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  • Other: NEJM - Full Text PDF
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  • Journal Article Peters A. Particulate matter and heart disease:evidence from epidemiological studies. Toxicology and Applied Pharmacology 2005;207(2-Suppl):477-482. R827354 (Final)
    R827354C002 (Final)
    R832415 (2010)
    R832415 (Final)
  • Abstract from PubMed
  • Full-text: ScienceDirect - Full Text HTML
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  • Abstract: ScienceDirect - Abstract
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  • Other: ScienceDirect - Full Text PDF
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  • Journal Article Ruckerl R, Ibald-Mulli A, Koenig W, Schneider A, Woelke G, Cyrys J, Heinrich J, Marder V, Frampton M, Wichmann HE, Peters A. Air pollution and markers of inflammation and coagulation in patients with coronary heart disease. American Journal of Respiratory and Critical Care Medicine 2006;173(4):432-441. R827354 (Final)
    R827354C002 (2003)
    R827354C002 (Final)
    R827354C003 (Final)
    R827354C004 (Final)
    R832415 (2010)
    R832415 (2011)
    R832415 (Final)
    R832415C003 (2011)
  • Abstract from PubMed
  • Full-text: ATS Journals - Full Text HTML
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  • Abstract: ATS Journals - Abstract
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  • Other: ATS Journals - Full Text PDF
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  • Journal Article Stolzel M, Breitner S, Cyrys J, Pitz M, Wolke G, Kreyling W, Heinrich J, Wichmann H-E, Peters A. Daily mortality and particulate matter in different size classes in Erfurt, Germany. Journal of Exposure Science & Environmental Epidemiology 2007;17(5):458-467. R827354 (Final)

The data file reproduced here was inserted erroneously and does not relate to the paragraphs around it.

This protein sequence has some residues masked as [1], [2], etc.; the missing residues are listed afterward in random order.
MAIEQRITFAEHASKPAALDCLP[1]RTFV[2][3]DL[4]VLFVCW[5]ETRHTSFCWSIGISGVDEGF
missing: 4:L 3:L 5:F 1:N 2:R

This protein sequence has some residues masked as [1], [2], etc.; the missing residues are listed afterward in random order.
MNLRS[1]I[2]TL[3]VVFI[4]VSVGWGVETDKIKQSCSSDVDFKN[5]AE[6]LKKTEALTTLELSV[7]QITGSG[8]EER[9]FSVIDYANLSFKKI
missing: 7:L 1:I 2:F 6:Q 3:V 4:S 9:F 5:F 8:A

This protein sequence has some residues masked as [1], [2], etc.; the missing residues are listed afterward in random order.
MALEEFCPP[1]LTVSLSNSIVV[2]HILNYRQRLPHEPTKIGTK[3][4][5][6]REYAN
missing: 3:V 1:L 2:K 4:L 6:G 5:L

R827354C002 (Final)
    R832415 (2010)
    R832415 (Final)
    R832415C002 (2011)
  • Abstract from PubMed
  • Full-text: Nature Publishing - Full Text HTML
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  • Abstract: Nature Publishing - Abstract
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  • Other: Nature Publishing - Full Text PDF
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  • Journal Article von Klot S, Peters A, Aalto P, Bellander T, Berglind N, D'Ippoliti D, Elosua R, Hormann A, Kulmala M, Lanki T, Lowel H, Pekkanen J, Picciotto S, Sunyer J, Forastiere F. Ambient air pollution is associated with increased risk of hospital cardiac readmissions of myocardial infarction survivors in five European cities. Circulation 2005;112(20):3073-3079. R827354 (Final)
    R827354C002 (Final)
    R832415 (2010)
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  • Abstract from PubMed
  • Full-text: Circulation - Full Text HTML
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  • Abstract: Circulation - Abstract